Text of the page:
Addressing Property Taxes In Bankruptcy

Property taxes are treated as priority debt in a bankruptcy, but very rarely cause a problem for clients filing a Chapter 7 or Chapter 13 bankruptcy, so long as action is taken before the taxing authority takes aggressive steps to  collect on the debt.

Most clients easily grasp the concept of secured debt vs. unsecured debt. Secured debt, essentially, is debt that is secured by an interest in property. Your car would be a good example. If you stop paying, the creditor has a right to repossess the property—their loan is secured by your vehicle. Unsecured creditors have no such rights based on your contract with them, though they can use the court system to get to your property. Priority debt works a little differently.

The bankruptcy code distinguishes certain types of debt as priority debt. The theory is that this type of debt deserves a higher treatment than credit card debt or medical bills. Examples of priority debt are spousal or child support, and tax debt. In a Chapter 13 bankruptcy, all priority debt must be re-paid over the course of the plan in bankruptcy. In a Chapter 7, priority debt survives the bankruptcy; it doesn’t keep you from filing, but you will still have to answer to those creditors after your discharge.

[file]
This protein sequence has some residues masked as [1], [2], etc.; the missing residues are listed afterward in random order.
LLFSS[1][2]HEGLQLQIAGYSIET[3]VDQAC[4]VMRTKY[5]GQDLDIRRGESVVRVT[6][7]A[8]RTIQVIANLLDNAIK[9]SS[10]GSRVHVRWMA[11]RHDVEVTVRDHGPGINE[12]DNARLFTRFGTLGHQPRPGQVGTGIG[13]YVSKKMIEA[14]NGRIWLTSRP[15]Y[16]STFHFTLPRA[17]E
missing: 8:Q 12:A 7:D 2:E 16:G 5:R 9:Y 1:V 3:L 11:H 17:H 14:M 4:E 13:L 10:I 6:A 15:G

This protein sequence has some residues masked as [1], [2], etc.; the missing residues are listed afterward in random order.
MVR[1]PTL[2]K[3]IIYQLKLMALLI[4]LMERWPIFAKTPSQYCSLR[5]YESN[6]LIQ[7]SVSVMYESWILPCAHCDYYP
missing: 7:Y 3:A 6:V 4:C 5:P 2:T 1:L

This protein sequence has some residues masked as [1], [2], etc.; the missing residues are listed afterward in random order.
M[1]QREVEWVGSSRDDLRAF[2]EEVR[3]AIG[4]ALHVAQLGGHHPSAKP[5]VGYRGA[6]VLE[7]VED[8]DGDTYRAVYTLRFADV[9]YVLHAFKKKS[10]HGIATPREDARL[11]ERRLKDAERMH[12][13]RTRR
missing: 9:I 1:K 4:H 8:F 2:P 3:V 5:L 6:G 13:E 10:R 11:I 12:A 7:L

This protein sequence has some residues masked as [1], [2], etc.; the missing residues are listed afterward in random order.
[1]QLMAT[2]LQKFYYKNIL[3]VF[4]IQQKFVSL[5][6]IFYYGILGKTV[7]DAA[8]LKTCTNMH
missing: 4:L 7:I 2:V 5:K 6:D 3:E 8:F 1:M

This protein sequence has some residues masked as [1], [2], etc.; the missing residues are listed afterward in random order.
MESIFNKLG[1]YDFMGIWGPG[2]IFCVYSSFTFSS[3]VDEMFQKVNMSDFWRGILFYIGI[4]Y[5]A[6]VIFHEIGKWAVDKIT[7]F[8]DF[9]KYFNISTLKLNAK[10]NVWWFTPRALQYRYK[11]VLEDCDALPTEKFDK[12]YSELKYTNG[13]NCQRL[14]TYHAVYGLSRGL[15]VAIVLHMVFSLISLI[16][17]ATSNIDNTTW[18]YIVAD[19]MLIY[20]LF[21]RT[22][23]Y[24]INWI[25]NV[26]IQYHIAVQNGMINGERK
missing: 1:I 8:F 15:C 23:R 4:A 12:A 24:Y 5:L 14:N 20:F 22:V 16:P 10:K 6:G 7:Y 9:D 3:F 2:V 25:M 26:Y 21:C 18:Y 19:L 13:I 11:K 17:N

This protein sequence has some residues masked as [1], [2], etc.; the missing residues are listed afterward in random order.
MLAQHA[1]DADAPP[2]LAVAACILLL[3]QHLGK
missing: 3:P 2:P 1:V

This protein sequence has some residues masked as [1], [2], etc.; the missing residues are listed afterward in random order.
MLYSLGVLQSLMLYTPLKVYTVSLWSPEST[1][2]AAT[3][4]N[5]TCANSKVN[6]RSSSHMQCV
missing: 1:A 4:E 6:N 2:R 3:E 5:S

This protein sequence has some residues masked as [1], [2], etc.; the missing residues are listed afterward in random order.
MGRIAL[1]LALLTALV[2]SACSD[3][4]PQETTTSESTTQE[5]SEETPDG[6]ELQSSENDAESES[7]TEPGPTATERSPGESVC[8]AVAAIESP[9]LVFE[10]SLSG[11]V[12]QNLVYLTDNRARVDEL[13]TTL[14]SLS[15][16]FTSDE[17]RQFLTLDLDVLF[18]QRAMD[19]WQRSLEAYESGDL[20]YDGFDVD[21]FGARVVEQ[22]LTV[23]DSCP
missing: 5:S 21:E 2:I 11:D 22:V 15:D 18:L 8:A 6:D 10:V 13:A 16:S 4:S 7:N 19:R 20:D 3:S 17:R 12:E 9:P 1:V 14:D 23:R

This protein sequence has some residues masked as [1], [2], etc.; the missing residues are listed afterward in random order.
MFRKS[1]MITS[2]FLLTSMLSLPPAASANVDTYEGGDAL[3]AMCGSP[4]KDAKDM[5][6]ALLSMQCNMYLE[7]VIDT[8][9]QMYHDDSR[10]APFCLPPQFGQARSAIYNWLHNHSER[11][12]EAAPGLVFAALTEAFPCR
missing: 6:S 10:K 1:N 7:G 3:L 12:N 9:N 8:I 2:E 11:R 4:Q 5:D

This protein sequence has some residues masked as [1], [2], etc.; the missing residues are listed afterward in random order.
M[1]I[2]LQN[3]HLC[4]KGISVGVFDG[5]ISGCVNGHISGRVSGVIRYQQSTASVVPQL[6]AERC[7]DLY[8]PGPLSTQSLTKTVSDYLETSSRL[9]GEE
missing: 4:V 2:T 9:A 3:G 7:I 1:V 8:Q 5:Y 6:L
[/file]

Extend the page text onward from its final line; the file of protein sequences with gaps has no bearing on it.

Property taxes that come due within one year of filing are considered priority debt. Additionally, for as long as the client owns the property the debt is associated with, that debt is priority debt and secured by the property. There is good news, though. Whether in a Chapter 7 or a Chapter 13, if the client relinquishes the property, it will typically go through the foreclosure process.

As part of the foreclosure process, back taxes are typically paid by the foreclosing bank, in order to give the new buyer clear title. So, for most clients, it makes sense to delay paying the property tax, give up the property in bankruptcy, and hope the foreclosing bank or new buyer will pay them as part of delivering clear title to the new buyer. All of this can typically be accomplished before the taxing authority takes more serious steps against the client to try to collect on the debt.